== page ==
Why Harley’s Hero Dog Award Matters to Us All the World Over
The American Humane Association’s prestigious Hero Dog Award for 2015 has just been awarded to a little one eyed Chihuahua, who spent 10 years in the puppy mill industry. Harley existed in a wire cage for the majority of his life and yet, last night walked the red carpet in Hollywood at a star-studded gala evening celebrating the powerful bond between dogs and people. I was lucky enough recently to interview Harley’s mum Rudi Taylor and I know what a tremendous moment in their lives this is. It’s a stunning triumph for a once exploited, helpless dog enslaved in the puppy breeding business. It’s also a deeply meaningful award for campaigners who are warmly celebrating this win.
For many who campaign against the industry that took away Harley’s liberty, robbed him of his health, blasted away his eye and crippled his body, this high profile award is enormously significant. Harley epitomises the courageous quality of dogs who have no choice but to survive, trying not to go insane as their incarceration continues all the time their fertility gives their existence value. Most dogs won’t get out alive. By Harley winning the award it sends out a sharp message that commercial, industrial puppy breeding which occurs the world over, is a cruel betrayal of the canine-human bond. That dogs lives matter, not for the money that can be made from them, but simply for being themselves. While Harley is certainly heroic, he should not have had to be. He should have been happy and free his whole life.
While the beauty of the win, and the fun of the event is to be celebrated and enjoyed by us all, it’s also worth reflecting on what Harley’s whole life represents. He’s one survivor, out of millions of dogs across the globe, who will never know what life outside a breeding establishment is like. Millions of parent dogs remain trapped in places most people choose not to imagine; certainly infinite numbers of puppy buyers are closing their minds and turning their backs on the many Harleys who have no choice but to supply the puppy business.
This is why the award is important. While Harley rightly basks in the warm limelight of his wonderful achievement, we must all shine such a burning bright spotlight on the business that caused him to suffer that the breeding industry can no longer hide all the other Harleys of the world. Together, we can use Harley’s story, his journey, his award, his dream, to bring them all out, like Harley to sit smack bang right in front of the puppy buying public. To make them see what is going on behind the facade of cute puppies. To force the legislators, the authorities and vested interests who allow the breeding industry to flourish and remain, one that’s based on inexcusable cruelty. We must jump up and down celebrating Harley’s award and make people see, really properly see, that while Harley the Hero Dog is alive and out and free, he left behind many more who will never know this, and that his place was filled as soon as he left that small and nasty cage.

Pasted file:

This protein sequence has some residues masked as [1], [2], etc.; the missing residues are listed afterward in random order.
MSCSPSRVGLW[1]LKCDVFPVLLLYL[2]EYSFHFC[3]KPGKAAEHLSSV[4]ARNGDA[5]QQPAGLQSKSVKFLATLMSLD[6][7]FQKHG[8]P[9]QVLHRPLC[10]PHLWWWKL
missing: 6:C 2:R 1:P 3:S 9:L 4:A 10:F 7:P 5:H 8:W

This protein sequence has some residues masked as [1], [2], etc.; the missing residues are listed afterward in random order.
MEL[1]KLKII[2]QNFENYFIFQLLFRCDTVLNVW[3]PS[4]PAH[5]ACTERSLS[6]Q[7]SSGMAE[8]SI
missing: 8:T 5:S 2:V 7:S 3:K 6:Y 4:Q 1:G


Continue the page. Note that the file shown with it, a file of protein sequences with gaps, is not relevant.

We can use Harley’s story and award to put a real face, a one-eyed, damaged, venerable face to an industry that must end. To give a strong, loud voice to each and every dog whose sad, unjust fate it is to be a breeding dog. In a recent interview with me, Harley’s mum, Rudi Taylor told me what his life means to her:
“Harley has inspired me to be more proactive than ever in my involvement with puppy mill rescue and puppy mill awareness. He’s helped me realize how caring and giving people are; and made me realize there really is HOPE!”
There certainly is. This “little dog with a big dream” is one huge source of hope to us all.